This summer marks a decade since Patrick Vieira’s retirement as a player. The final 18 months of that career were spent at Manchester City just as the club were taking their final steps towards becoming true Premier League heavyweights. Vieira had a role to play.
“By that time, he was not somebody who could get around the pitch,” Simon Wilson tells Sky Sports.
“He was not somebody who could have a massive influence on the way that we played. But he was a locker room influence at that time. It was his leadership and presence.”
Wilson was City’s strategy and performance manager at the time and offers rare insight into the thinking that persuaded the club not only to bring Vieira to Manchester but also to keep him there beyond his playing career. His contract was extended on lucrative terms
“The club did not know what he would be after playing but they wanted him to be something. They wanted his skills and capabilities around the club. We knew it would help in some way. It was my job to help transition him from a playing career into something else.”
Wilson still remembers the initial conversation in which the pair discussed the next move. The verdict from Vieira was surprisingly emphatic. “The first thing he said was, ‘I know I don’t want to be a coach. No way in the world do I want to be a coach. I just could not do it.’
“He started off by saying that he really liked the community work, the charitable causes, and he could see himself doing that. Slowly, he became more attracted to the academy because he missed football. He liked the development side but not the first-team stuff.”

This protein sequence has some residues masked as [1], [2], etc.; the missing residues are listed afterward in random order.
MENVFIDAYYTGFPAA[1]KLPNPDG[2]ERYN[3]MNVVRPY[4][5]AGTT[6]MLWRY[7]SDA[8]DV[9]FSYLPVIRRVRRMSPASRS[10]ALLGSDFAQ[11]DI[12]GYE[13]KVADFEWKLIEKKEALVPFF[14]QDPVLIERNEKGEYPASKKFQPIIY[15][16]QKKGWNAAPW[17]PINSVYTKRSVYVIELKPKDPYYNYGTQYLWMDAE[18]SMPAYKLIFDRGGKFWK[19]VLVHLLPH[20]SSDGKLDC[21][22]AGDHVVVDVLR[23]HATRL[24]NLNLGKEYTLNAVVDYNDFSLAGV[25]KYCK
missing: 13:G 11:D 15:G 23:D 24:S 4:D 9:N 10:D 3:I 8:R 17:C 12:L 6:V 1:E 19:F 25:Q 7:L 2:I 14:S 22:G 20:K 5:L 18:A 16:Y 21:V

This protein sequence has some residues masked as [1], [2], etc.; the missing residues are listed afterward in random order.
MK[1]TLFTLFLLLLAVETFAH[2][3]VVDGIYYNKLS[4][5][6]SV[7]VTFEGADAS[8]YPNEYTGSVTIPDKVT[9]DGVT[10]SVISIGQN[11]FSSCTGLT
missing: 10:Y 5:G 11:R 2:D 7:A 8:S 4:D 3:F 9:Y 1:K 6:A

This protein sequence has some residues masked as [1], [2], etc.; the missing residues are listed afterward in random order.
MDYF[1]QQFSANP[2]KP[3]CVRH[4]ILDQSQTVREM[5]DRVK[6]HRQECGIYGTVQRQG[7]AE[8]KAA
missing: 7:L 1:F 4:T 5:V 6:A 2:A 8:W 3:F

It was two years before he took charge of the elite development squad at City and another couple before he took his first senior job in New York. Ten years on from that initial reluctance to embark upon his coaching journey, Vieira is a Premier League manager.
Crystal Palace’s decision to appoint the 45-year-old Frenchman as the replacement for the hugely experienced Roy Hodgson is seen by some as a gamble but Wilson is optimistic.
He witnessed Vieira growing into the role in Manchester and – having been appointed as director of football services for City Football Group – was partly responsible for entrusting him with the New York City job in Major League Soccer. Wilson was impressed.
“Everyone has an idea of what good looks like. It was not just the results and performances. I have seen a lot of coaches work and the way that he works with the team is fantastic.
“He is that classic example of someone who can walk into a room, say nothing, but he just has that presence about him and that has carried through into his coaching. Despite that, Patrick is very low ego. He is quite understated, quite self-conscious, actually.